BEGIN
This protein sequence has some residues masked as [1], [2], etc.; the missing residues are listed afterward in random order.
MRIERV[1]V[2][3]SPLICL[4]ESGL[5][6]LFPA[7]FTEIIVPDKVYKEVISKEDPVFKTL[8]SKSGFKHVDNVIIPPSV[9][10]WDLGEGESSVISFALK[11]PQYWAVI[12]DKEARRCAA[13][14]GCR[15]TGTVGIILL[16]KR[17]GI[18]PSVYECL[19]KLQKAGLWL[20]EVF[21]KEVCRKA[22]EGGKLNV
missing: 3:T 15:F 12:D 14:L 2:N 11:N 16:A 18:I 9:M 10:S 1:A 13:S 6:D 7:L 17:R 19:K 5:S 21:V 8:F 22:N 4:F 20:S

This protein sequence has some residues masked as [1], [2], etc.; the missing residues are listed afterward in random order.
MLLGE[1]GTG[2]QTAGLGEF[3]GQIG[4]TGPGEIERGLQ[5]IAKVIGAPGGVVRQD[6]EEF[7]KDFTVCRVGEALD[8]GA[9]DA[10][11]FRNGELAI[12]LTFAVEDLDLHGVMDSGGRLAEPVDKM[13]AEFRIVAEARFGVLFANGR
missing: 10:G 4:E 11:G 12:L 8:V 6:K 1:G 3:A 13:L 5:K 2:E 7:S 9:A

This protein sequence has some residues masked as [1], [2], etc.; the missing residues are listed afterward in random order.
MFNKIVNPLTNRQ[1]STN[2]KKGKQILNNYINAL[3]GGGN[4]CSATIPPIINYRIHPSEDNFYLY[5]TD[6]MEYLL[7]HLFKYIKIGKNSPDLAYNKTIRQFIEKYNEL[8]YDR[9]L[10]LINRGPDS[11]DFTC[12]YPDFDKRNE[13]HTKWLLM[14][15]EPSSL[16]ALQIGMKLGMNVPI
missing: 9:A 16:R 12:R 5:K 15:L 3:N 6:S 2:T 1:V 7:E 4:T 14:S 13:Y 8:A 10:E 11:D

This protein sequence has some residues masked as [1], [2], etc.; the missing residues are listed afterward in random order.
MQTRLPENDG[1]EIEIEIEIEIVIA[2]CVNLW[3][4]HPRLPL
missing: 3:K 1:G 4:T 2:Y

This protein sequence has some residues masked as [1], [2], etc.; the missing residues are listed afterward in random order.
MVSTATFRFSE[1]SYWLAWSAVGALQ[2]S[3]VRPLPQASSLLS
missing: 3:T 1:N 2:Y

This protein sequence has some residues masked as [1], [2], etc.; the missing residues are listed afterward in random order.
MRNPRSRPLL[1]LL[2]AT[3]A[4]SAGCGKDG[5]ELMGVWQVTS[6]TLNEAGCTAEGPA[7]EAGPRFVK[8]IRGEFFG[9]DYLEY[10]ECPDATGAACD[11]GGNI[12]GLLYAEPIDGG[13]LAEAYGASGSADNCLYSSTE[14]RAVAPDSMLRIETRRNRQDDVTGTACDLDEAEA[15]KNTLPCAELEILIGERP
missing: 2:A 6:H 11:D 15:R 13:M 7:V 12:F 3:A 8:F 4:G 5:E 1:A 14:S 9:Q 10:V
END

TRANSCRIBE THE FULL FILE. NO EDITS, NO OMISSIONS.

This protein sequence has some residues masked as [1], [2], etc.; the missing residues are listed afterward in random order.
MRIERV[1]V[2][3]SPLICL[4]ESGL[5][6]LFPA[7]FTEIIVPDKVYKEVISKEDPVFKTL[8]SKSGFKHVDNVIIPPSV[9][10]WDLGEGESSVISFALK[11]PQYWAVI[12]DKEARRCAA[13][14]GCR[15]TGTVGIILL[16]KR[17]GI[18]PSVYECL[19]KLQKAGLWL[20]EVF[21]KEVCRKA[22]EGGKLNV
missing: 3:T 15:F 12:D 14:L 2:N 11:N 16:A 18:I 9:M 10:S 1:A 13:S 6:D 7:L 17:R 19:K 5:S 21:V 8:F 22:N 4:F 20:S

This protein sequence has some residues masked as [1], [2], etc.; the missing residues are listed afterward in random order.
MLLGE[1]GTG[2]QTAGLGEF[3]GQIG[4]TGPGEIERGLQ[5]IAKVIGAPGGVVRQD[6]EEF[7]KDFTVCRVGEALD[8]GA[9]DA[10][11]FRNGELAI[12]LTFAVEDLDLHGVMDSGGRLAEPVDKM[13]AEFRIVAEARFGVLFANGR
missing: 10:G 4:E 11:G 12:L 8:V 6:K 1:G 3:A 13:L 5:K 2:E 7:S 9:A

This protein sequence has some residues masked as [1], [2], etc.; the missing residues are listed afterward in random order.
MFNKIVNPLTNRQ[1]STN[2]KKGKQILNNYINAL[3]GGGN[4]CSATIPPIINYRIHPSEDNFYLY[5]TD[6]MEYLL[7]HLFKYIKIGKNSPDLAYNKTIRQFIEKYNEL[8]YDR[9]L[10]LINRGPDS[11]DFTC[12]YPDFDKRNE[13]HTKWLLM[14][15]EPSSL[16]ALQIGMKLGMNVPI
missing: 9:A 16:R 12:R 5:K 15:L 3:N 6:S 2:T 1:V 7:E 4:T 14:S 13:Y 8:A 10:E 11:D

This protein sequence has some residues masked as [1], [2], etc.; the missing residues are listed afterward in random order.
MQTRLPENDG[1]EIEIEIEIEIVIA[2]CVNLW[3][4]HPRLPL
missing: 3:K 1:G 4:T 2:Y

This protein sequence has some residues masked as [1], [2], etc.; the missing residues are listed afterward in random order.
MVSTATFRFSE[1]SYWLAWSAVGALQ[2]S[3]VRPLPQASSLLS
missing: 3:T 1:N 2:Y

This protein sequence has some residues masked as [1], [2], etc.; the missing residues are listed afterward in random order.
MRNPRSRPLL[1]LL[2]AT[3]A[4]SAGCGKDG[5]ELMGVWQVTS[6]TLNEAGCTAEGPA[7]EAGPRFVK[8]IRGEFFG[9]DYLEY[10]ECPDATGAACD[11]GGNI[12]GLLYAEPIDGG[13]LAEAYGASGSADNCLYSSTE[14]RAVAPDSMLRIETRRNRQDDVTGTACDLDEAEA[15]KNTLPCAELEILIGERP
missing: 2:A 6:H 11:D 15:R 13:M 7:V 12:F 3:A 8:F 4:G 5:E 1:A 14:S 9:Q 10:V